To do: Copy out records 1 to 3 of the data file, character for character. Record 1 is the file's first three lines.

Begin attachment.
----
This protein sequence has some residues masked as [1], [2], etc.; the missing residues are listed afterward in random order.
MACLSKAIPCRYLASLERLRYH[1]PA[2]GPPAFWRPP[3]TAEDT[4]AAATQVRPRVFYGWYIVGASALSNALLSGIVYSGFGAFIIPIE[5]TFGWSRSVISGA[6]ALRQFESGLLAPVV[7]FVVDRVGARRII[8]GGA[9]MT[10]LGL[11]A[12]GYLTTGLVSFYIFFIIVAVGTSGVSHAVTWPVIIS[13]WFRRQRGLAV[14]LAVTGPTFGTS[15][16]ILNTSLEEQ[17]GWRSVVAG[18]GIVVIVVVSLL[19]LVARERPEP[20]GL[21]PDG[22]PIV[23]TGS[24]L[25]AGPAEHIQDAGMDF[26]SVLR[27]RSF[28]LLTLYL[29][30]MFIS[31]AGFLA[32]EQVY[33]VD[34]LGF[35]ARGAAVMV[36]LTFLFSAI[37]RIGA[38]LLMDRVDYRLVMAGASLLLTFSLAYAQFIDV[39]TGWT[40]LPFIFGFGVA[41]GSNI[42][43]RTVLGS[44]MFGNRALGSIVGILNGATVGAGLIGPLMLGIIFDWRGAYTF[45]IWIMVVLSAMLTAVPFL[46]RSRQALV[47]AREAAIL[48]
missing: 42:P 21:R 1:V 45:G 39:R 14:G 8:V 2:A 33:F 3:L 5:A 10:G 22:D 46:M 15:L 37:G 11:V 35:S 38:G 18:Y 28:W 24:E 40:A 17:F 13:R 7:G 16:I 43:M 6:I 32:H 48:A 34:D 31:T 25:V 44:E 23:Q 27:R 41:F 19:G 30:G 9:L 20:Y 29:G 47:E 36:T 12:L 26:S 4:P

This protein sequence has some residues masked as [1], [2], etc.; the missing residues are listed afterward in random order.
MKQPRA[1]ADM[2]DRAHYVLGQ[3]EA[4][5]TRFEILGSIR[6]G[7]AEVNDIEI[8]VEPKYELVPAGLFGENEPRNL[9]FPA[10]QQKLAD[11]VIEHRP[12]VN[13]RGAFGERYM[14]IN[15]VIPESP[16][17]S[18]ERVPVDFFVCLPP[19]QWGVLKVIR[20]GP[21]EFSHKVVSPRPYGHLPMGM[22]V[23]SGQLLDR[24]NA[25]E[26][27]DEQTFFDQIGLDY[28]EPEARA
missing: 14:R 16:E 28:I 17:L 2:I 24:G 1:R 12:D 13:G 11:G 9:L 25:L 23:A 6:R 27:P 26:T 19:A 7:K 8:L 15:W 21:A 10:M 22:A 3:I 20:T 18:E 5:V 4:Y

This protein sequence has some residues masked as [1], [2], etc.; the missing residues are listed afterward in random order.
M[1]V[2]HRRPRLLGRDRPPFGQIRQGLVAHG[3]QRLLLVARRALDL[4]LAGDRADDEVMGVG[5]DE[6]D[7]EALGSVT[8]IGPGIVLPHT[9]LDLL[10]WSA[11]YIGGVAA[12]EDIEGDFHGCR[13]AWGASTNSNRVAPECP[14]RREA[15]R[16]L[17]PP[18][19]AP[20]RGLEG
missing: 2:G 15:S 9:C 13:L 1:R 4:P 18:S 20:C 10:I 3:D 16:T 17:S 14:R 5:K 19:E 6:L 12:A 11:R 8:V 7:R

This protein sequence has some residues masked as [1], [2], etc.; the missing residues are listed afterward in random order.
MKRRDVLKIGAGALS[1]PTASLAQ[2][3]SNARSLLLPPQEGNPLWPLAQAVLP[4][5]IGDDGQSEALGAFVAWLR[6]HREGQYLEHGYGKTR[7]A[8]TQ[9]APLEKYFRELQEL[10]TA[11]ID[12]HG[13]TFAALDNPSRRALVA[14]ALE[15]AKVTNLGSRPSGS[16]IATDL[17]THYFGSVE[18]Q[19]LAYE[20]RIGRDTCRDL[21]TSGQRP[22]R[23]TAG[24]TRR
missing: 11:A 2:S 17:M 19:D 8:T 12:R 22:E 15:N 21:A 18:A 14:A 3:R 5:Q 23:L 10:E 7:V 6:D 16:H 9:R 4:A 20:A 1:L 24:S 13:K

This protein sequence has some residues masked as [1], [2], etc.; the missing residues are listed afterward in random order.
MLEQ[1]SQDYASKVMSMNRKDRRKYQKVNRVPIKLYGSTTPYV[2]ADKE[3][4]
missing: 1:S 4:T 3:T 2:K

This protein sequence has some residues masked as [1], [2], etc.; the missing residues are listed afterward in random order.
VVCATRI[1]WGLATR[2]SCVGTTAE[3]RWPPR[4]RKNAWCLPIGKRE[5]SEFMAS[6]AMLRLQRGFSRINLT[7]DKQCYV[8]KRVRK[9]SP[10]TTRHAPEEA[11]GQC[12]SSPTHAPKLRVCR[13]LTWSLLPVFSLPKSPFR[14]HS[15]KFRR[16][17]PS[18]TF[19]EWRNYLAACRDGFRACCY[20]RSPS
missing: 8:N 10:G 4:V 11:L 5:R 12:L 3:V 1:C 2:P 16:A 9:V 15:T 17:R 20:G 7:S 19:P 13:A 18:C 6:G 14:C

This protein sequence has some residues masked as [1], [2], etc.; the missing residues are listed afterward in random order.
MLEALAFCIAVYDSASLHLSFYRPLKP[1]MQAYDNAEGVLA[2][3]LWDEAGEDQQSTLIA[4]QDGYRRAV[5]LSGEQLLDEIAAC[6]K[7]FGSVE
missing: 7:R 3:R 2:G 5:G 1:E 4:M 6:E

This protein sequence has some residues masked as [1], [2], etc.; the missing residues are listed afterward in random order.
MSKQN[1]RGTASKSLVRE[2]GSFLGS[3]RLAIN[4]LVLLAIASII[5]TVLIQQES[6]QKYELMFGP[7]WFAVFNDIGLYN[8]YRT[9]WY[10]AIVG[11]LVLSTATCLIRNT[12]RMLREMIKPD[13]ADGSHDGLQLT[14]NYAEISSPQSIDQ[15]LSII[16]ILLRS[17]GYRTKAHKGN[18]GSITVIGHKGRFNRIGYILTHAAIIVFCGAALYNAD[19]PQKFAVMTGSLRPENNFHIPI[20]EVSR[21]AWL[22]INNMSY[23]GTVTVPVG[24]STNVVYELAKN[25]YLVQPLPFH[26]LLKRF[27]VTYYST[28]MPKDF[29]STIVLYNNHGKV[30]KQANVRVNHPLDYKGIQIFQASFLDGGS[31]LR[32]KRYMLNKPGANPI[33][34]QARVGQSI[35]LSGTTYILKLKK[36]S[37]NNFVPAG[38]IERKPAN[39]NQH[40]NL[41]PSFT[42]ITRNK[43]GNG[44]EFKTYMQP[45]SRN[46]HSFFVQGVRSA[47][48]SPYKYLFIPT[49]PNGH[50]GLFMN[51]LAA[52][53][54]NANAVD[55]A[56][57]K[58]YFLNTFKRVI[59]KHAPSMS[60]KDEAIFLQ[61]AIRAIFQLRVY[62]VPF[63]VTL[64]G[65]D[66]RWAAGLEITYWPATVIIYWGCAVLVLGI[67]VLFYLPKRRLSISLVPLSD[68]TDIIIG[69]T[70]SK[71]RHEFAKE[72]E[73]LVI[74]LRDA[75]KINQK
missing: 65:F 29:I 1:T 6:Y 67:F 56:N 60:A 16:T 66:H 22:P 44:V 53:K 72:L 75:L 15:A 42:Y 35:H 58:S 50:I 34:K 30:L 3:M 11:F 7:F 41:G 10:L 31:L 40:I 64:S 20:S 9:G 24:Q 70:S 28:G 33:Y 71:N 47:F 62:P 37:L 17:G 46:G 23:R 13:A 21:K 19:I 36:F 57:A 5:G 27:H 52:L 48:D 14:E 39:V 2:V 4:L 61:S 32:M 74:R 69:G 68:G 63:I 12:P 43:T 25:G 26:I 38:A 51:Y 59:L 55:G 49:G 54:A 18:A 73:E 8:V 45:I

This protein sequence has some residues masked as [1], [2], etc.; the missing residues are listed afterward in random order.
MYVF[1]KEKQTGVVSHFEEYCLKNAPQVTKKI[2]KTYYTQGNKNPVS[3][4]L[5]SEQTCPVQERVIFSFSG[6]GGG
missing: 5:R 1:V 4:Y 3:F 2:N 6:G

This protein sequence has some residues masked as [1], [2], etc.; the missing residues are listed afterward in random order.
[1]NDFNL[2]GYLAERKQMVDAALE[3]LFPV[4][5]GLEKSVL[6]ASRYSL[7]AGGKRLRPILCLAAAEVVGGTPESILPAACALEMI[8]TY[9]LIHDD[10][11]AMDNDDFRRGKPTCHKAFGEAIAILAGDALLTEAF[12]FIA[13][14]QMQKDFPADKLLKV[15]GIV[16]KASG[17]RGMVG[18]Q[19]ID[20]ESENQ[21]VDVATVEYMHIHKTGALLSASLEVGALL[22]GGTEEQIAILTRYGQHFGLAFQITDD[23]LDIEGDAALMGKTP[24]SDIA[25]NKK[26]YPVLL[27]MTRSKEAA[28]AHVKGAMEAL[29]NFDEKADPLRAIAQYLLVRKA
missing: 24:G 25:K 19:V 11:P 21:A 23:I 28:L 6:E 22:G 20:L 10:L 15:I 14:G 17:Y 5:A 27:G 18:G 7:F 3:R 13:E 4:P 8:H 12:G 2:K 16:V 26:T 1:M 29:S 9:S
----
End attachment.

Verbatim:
This protein sequence has some residues masked as [1], [2], etc.; the missing residues are listed afterward in random order.
MACLSKAIPCRYLASLERLRYH[1]PA[2]GPPAFWRPP[3]TAEDT[4]AAATQVRPRVFYGWYIVGASALSNALLSGIVYSGFGAFIIPIE[5]TFGWSRSVISGA[6]ALRQFESGLLAPVV[7]FVVDRVGARRII[8]GGA[9]MT[10]LGL[11]A[12]GYLTTGLVSFYIFFIIVAVGTSGVSHAVTWPVIIS[13]WFRRQRGLAV[14]LAVTGPTFGTS[15][16]ILNTSLEEQ[17]GWRSVVAG[18]GIVVIVVVSLL[19]LVARERPEP[20]GL[21]PDG[22]PIV[23]TGS[24]L[25]AGPAEHIQDAGMDF[26]SVLR[27]RSF[28]LLTLYL[29][30]MFIS[31]AGFLA[32]EQVY[33]VD[34]LGF[35]ARGAAVMV[36]LTFLFSAI[37]RIGA[38]LLMDRVDYRLVMAGASLLLTFSLAYAQFIDV[39]TGWT[40]LPFIFGFGVA[41]GSNI[42][43]RTVLGS[44]MFGNRALGSIVGILNGATVGAGLIGPLMLGIIFDWRGAYTF[45]IWIMVVLSAMLTAVPFL[46]RSRQALV[47]AREAAIL[48]
missing: 42:P 21:R 1:V 45:G 39:R 14:G 8:V 2:A 33:F 3:L 5:A 10:G 22:D 46:M 15:L 37:G 11:V 35:S 38:G 18:Y 28:W 24:E 40:A 17:F 13:R 7:G 16:I 43:M 6:I 32:H 48:A 34:D 31:T 25:V 44:E 23:Q 27:R 41:F 19:G 30:G 9:L 20:Y 29:G 47:E 36:T 12:L 26:S 4:P

This protein sequence has some residues masked as [1], [2], etc.; the missing residues are listed afterward in random order.
MKQPRA[1]ADM[2]DRAHYVLGQ[3]EA[4][5]TRFEILGSIR[6]G[7]AEVNDIEI[8]VEPKYELVPAGLFGENEPRNL[9]FPA[10]QQKLAD[11]VIEHRP[12]VN[13]RGAFGERYM[14]IN[15]VIPESP[16][17]S[18]ERVPVDFFVCLPP[19]QWGVLKVIR[20]GP[21]EFSHKVVSPRPYGHLPMGM[22]V[23]SGQLLDR[24]NA[25]E[26][27]DEQTFFDQIGLDY[28]EPEARA
missing: 14:R 16:E 28:I 17:L 2:I 24:G 1:R 12:D 13:G 11:G 9:L 25:L 23:A 6:R 27:P 26:T 19:A 7:K 8:L 15:W 21:A 10:M 22:A 3:I 20:T 18:E 5:V 4:Y

This protein sequence has some residues masked as [1], [2], etc.; the missing residues are listed afterward in random order.
M[1]V[2]HRRPRLLGRDRPPFGQIRQGLVAHG[3]QRLLLVARRALDL[4]LAGDRADDEVMGVG[5]DE[6]D[7]EALGSVT[8]IGPGIVLPHT[9]LDLL[10]WSA[11]YIGGVAA[12]EDIEGDFHGCR[13]AWGASTNSNRVAPECP[14]RREA[15]R[16]L[17]PP[18][19]AP[20]RGLEG
missing: 2:G 15:S 9:C 13:L 1:R 4:P 18:S 20:C 10:I 3:D 16:T 17:S 14:R 5:K 19:E 6:L 12:A 11:R 8:V 7:R